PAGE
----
Making Resolutions Vs. Being Resolute

It’s that time of year again. When everyone makes their “New Year’s resolutions”: To be a better person. To eat better. To lose weight. To pray more. To be faithful to church. To read their Bible through. To give more. To save money. To forgive. And on and on it goes…

All good things! The problem is, most folks start out with a shout, but finish with a whimper. They start out with great intentions, but life and old habits tend to get in the way. We’ve all read that it takes 21 days to form a new habit, so we feel like if we can just make the 21 days, it’ll be sealed in our spirit forever! Here’s the problem – that assessment has proven not to be true. In fact, recent scientific studies show that it takes around 66 days to truly form a habit, when what you are committed to doing feels “automatic”, or, habitual. So if you’re expecting to be locked in to that new commitment around January 21, don’t be disappointed – you’ve got to keep it up until sometime in March for it to have the best chance of sticking! The reality is, it is far too easy to slip back into old routines, when you have a pattern of making commitments, and then breaking them. When you make new resolutions each year, and each year you eventually give up and give in. In fact, there are some folks who don’t even bother to make resolutions anymore, because they know they’re not going to keep them. What a sad way to look at it!

I believe our problem (yes, I said “our” – I’m right there with you!), is that we focus on making resolutions instead of being resolute. We try the latest fad “diet” (that guarantees results, by the way) instead of changing our eating habits. We look at attending church, giving our tithes and offerings, having a prayer life, reading our Bible daily, as separate events instead of making them part of our lifestyle.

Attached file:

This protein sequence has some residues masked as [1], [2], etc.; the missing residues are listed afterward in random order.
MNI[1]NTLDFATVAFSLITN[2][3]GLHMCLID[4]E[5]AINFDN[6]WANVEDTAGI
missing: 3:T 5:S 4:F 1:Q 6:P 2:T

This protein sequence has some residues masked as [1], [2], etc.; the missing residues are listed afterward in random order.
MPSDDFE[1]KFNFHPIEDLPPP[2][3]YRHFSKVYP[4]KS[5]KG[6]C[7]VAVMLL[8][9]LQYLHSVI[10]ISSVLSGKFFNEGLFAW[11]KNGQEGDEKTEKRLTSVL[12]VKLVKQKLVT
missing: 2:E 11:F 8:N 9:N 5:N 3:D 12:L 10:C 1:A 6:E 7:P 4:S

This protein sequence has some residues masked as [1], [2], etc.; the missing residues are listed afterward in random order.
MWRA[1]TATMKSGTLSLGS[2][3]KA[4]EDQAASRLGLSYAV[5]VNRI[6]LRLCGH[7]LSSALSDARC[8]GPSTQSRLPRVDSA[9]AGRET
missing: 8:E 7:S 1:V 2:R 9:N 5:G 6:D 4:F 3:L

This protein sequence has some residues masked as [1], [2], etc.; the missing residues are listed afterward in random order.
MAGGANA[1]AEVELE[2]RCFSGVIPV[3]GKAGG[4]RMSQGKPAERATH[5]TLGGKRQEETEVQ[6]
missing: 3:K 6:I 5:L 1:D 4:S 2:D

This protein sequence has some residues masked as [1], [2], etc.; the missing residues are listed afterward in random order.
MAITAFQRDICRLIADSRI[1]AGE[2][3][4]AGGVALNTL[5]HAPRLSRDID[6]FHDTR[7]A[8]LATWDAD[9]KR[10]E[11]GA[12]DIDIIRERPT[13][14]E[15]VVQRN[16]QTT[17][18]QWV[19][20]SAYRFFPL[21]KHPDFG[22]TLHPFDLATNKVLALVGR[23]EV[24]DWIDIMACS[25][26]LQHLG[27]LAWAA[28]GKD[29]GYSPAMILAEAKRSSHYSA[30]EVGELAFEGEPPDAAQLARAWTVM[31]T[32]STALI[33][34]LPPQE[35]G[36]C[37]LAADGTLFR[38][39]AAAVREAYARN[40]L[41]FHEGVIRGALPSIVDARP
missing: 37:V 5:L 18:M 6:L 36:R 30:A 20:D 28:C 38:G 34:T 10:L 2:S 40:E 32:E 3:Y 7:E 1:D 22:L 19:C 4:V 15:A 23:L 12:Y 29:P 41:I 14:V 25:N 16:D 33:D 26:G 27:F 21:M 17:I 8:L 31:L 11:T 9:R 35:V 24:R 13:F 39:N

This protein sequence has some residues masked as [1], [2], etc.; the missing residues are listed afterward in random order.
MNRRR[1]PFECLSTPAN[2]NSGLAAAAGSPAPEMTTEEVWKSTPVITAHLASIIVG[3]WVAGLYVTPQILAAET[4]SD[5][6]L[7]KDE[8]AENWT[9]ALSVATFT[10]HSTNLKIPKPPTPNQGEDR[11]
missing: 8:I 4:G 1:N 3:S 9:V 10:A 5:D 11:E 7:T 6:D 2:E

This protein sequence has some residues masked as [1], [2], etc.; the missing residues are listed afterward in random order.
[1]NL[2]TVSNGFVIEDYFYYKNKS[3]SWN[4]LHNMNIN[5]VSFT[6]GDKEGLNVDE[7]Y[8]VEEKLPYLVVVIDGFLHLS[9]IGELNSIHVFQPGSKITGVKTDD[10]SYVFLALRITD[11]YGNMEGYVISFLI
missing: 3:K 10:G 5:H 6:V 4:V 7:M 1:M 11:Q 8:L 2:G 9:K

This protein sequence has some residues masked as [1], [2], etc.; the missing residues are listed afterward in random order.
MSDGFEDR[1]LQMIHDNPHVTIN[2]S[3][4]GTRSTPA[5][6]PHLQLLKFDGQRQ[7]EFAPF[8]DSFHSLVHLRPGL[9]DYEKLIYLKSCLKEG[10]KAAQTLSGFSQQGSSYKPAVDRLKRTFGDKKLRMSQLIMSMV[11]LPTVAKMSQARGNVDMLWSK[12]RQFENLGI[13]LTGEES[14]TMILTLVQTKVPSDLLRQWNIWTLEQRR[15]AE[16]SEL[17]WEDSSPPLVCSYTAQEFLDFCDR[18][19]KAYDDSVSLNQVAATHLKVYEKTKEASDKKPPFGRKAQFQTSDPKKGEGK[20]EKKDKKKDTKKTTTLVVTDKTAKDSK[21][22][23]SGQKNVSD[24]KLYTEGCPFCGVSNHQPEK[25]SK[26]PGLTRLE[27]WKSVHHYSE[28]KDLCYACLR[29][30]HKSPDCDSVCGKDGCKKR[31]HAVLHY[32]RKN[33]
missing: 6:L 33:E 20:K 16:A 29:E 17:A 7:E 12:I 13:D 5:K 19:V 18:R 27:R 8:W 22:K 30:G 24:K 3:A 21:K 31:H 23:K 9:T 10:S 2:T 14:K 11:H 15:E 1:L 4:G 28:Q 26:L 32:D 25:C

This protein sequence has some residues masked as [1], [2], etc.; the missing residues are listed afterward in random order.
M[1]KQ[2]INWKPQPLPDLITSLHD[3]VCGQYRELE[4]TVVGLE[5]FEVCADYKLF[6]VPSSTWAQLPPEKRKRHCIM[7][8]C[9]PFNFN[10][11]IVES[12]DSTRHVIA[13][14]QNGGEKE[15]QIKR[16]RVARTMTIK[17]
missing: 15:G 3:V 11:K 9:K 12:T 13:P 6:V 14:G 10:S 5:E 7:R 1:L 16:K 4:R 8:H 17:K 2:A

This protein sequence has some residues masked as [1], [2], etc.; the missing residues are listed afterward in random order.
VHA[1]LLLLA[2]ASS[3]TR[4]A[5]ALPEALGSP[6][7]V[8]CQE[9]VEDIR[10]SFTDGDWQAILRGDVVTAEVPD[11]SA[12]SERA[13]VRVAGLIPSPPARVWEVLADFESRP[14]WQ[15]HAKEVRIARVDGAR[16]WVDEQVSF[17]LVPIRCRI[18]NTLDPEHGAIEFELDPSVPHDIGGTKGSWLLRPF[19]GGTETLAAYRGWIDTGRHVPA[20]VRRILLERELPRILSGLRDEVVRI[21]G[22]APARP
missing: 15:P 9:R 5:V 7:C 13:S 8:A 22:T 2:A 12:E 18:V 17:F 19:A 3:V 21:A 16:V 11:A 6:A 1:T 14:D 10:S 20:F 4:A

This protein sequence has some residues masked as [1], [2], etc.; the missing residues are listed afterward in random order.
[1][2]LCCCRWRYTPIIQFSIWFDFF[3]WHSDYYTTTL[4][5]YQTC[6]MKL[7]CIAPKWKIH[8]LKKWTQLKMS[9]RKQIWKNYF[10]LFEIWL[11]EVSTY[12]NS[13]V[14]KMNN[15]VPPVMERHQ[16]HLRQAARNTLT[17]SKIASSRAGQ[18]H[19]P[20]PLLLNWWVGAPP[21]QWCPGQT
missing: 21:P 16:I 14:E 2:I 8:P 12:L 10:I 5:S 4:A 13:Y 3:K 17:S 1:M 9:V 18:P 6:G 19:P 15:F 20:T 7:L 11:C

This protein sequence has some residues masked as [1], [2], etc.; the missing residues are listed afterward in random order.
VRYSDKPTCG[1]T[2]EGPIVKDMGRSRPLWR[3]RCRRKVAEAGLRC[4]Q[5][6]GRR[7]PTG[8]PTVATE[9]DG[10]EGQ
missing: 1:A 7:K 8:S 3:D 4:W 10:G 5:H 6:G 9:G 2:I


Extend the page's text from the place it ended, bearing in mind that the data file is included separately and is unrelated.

Here’s a great example found in the word of God: Luke 11:1 says, “And it came to pass, that, as he was praying in a certain place, when he ceased, one of his disciples said unto him, Lord, teach us to pray, as John also taught his disciples.” Notice, the disciple said, “Lord, teach us TO pray,” not “teach us HOW to pray.” The point is not the HOW, the point is the DOING of it! It doesn’t matter the method, just PRAY! We may make a new year’s resolution to pray more, but the fact is, it won’t sustain unless your MINDSET is RESOLUTE. And we know that the only way to sustain a real mindset change is for the Lord to do it: the Bible speaks of us being transformed by the RENEWING of our mind (Romans 12:2), and that we must be renewed in the SPIRIT of our mind (Ephesians 4:23). These scriptures indicate that the mindset change is not based on a one-time event, a resolution, but is sustainable because real change occurs – becoming resolute. In fact, the word “resolution” is a noun (a “thing”Smilie: ;), but “resolute” is an adjective. It describes YOU, not just something you DO. Jesus said in another place, “Come ye after me, and I will make you to become fishers of men” (Mark 1:17). Did you notice the wording? He will make us TO BECOME fishers of men. Not simply something we DO, but something we have become, something we ARE. WITNESSING, becoming fishers of men, is not just an event…it’s a lifestyle. It’s not just once a month on a Saturday morning. It’s every day. It’s who you are. And it is who we MUST become.

Please don’t get me wrong: I’m all for making commitments. For making resolutions, for wanting to improve, wanting to do better. And an end of the year “assessment” is a good thing. It’s good to reflect back on the victories of the past year, and it’s good to be inspired to do some things that we didn’t get done. It’s good to look at the beginning of the year as a “new beginning”, as a fresh start. But let us understand, if we’re going to DO better…we must BE better. Instead of just making resolutions, let us be RESOLUTE! And with His help, we can. God bless you.

Category(s): Christianity, Demonstration, Hope, New Testament, Old Testament, Preaching, Religion, Salvation

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